The first African MedIC Course in Pharmaceutical Policy Analysis for Health
and Insurance Systems brought together 25 participants from governments, health
insurance schemes, and international organizations from of six African countries
in Accra, Ghana, from 16 to 25 November, 2008. The course was part of the major international Medicines and
Insurance Coverage (MedIC) Initiative (http://www.whoccpp.org/research/medic.asp), which
aims to give policy makers in developing and transitional countries the tools to
design, implement, and evaluate evidence-based medicines coverage policies. MedIC is led by the
World Health Organization Collaborating Center in Pharmaceutical Policy in
Boston (WHO CCPP, www.whoccpp.org), a leader in the global effort to improve access to and use of
medicines through effective medicines policies in governments and health
insurance systems. During the highly interactive 9-day course, participants from Ghana, Kenya,
Nigeria, South Africa, Uganda, and Tanzania worked in small cross-country groups
to answer questions such as: Why extend coverage for medicines in health
insurance programs? What are the advantages and disadvantages of specific
medicines policies? What is the best way to design, implement, and manage a
formulary? How can routine medicines data be used to develop evidence-based
policies? How can insurance programs evaluate changes in medicines coverage?
What are the best measures for routine monitoring of medicines policy effects?
As country teams, participants developed innovative policy interventions to
improve medicines use and health outcomes in their systems, immediately applying the materials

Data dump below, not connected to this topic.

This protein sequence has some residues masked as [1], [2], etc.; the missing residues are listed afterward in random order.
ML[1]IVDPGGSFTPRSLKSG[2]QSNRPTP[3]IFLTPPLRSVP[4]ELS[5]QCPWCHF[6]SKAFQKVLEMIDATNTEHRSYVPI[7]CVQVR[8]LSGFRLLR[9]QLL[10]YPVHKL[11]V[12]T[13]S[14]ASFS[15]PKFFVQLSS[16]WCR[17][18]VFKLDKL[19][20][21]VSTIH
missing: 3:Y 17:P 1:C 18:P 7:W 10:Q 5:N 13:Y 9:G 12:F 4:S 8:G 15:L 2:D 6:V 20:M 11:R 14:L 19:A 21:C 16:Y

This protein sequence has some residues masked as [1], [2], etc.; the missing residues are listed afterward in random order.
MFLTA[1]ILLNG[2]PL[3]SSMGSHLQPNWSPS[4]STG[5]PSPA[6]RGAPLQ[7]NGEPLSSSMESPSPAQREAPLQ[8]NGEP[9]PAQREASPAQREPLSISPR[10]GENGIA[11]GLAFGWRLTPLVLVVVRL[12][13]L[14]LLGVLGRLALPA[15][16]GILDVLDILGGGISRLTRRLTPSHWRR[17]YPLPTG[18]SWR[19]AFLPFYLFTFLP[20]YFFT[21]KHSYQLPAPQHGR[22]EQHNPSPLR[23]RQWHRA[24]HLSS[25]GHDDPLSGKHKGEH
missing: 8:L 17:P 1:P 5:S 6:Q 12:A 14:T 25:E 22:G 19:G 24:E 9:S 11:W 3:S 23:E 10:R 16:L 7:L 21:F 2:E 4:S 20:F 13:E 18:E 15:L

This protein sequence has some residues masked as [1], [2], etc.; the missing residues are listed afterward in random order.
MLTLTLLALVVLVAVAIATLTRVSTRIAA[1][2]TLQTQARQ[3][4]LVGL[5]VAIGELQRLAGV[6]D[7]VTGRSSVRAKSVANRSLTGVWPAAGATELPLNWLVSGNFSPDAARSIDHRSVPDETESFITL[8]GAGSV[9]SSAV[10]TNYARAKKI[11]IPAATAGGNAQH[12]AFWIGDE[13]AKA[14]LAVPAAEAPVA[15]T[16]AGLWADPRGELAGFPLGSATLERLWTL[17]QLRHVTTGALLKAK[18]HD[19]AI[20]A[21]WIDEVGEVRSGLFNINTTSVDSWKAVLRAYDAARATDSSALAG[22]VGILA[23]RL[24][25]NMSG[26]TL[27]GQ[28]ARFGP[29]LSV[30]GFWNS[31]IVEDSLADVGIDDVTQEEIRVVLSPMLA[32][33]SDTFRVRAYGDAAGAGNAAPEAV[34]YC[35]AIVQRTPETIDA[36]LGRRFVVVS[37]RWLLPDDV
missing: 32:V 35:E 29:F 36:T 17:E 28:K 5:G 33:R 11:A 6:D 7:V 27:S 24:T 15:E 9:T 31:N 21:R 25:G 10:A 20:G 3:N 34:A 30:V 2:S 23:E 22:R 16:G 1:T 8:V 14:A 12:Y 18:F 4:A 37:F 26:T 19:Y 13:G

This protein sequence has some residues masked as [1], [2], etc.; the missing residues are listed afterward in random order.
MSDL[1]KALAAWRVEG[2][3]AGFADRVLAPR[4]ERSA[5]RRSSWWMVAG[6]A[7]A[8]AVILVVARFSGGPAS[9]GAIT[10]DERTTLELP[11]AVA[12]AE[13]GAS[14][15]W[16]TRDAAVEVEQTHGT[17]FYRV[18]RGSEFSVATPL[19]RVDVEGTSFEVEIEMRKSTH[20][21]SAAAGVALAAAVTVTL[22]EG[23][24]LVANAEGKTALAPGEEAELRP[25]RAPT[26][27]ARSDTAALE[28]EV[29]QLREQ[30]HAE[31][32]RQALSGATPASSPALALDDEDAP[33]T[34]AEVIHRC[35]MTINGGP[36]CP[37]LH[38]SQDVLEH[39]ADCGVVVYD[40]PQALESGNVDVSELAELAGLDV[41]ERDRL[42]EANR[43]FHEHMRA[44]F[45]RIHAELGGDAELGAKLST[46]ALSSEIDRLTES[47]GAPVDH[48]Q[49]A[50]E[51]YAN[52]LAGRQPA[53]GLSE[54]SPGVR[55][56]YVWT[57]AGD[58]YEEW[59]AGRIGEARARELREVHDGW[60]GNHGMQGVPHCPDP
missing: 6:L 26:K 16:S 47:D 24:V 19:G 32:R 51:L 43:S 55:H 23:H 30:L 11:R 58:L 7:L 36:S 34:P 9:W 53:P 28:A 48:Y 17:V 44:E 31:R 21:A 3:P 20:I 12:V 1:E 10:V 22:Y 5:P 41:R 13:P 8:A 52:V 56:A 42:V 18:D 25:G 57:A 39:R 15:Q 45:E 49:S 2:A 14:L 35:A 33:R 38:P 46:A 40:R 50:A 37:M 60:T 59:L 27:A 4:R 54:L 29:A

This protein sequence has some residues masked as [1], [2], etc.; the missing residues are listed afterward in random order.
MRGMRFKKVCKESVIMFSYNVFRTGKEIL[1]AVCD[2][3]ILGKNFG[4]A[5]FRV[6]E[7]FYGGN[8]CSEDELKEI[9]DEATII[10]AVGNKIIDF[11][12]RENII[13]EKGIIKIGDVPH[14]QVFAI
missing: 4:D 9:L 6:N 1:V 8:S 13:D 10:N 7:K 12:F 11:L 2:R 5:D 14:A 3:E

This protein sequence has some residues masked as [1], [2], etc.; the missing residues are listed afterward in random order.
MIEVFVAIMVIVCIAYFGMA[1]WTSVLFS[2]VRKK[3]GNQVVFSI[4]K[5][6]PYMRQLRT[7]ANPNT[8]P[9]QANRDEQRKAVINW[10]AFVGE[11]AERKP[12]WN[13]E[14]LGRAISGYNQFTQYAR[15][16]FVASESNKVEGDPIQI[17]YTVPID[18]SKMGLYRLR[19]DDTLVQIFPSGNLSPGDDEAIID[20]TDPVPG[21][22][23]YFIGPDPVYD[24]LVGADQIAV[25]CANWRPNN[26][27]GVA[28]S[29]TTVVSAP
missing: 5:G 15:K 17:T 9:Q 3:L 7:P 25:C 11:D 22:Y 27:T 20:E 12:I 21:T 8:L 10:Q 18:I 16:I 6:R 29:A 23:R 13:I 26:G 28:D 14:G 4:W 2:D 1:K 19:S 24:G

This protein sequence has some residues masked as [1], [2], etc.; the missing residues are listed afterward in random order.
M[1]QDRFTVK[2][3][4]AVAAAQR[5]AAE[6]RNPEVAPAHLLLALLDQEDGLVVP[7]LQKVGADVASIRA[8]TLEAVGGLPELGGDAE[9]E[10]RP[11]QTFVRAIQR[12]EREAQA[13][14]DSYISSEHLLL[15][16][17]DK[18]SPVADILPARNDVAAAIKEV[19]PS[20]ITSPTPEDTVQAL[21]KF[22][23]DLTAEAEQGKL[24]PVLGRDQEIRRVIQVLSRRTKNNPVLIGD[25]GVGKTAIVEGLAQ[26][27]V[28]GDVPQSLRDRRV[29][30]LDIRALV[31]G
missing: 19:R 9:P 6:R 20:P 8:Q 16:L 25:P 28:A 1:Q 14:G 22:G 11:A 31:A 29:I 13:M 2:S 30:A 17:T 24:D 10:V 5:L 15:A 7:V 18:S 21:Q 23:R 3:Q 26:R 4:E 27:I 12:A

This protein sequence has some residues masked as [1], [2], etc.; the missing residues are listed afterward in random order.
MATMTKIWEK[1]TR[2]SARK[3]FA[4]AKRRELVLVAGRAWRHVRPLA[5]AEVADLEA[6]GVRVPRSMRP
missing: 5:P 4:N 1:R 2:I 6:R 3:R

discussed during the course to their settings.
The World Health Organization Regional Office for Africa, with funding from
the U.K. Department for International Development and the European Community; the World
Health Organization Country Office in Accra; the Noguchi Memorial Institute for Medical
Research at the University of Ghana; the Ghana National Health Insurance
Authority and the Republic of Ghana Ministry of Health; the Medicines
Transparency Alliance (MeTA); the Police’s Medical Aid Scheme of South Africa
(POLMED); Strengthening Pharmaceutical Systems (SPS) and Management Sciences for
Health (MSH); and the Department of Ambulatory Care and Prevention (DACP) at Harvard Medical School and Harvard Pilgrim Health Care supported the Ghana MedIC Course.
As part of the MedIC Initiative, the WHO CCPP intends to work with country
groups on implementing the policy evaluation projects developed during the Ghana MedIC
Course. Following the successful course in Ghana, the WHO CCPP is planning a MedIC
course for Southern African countries and a French-language course for francophone
countries, in addition to courses in Latin America and Asia, pursuing its goal to work with
health insurance programs across the world to improve the health of the poor, through
sound medicines coverage policies.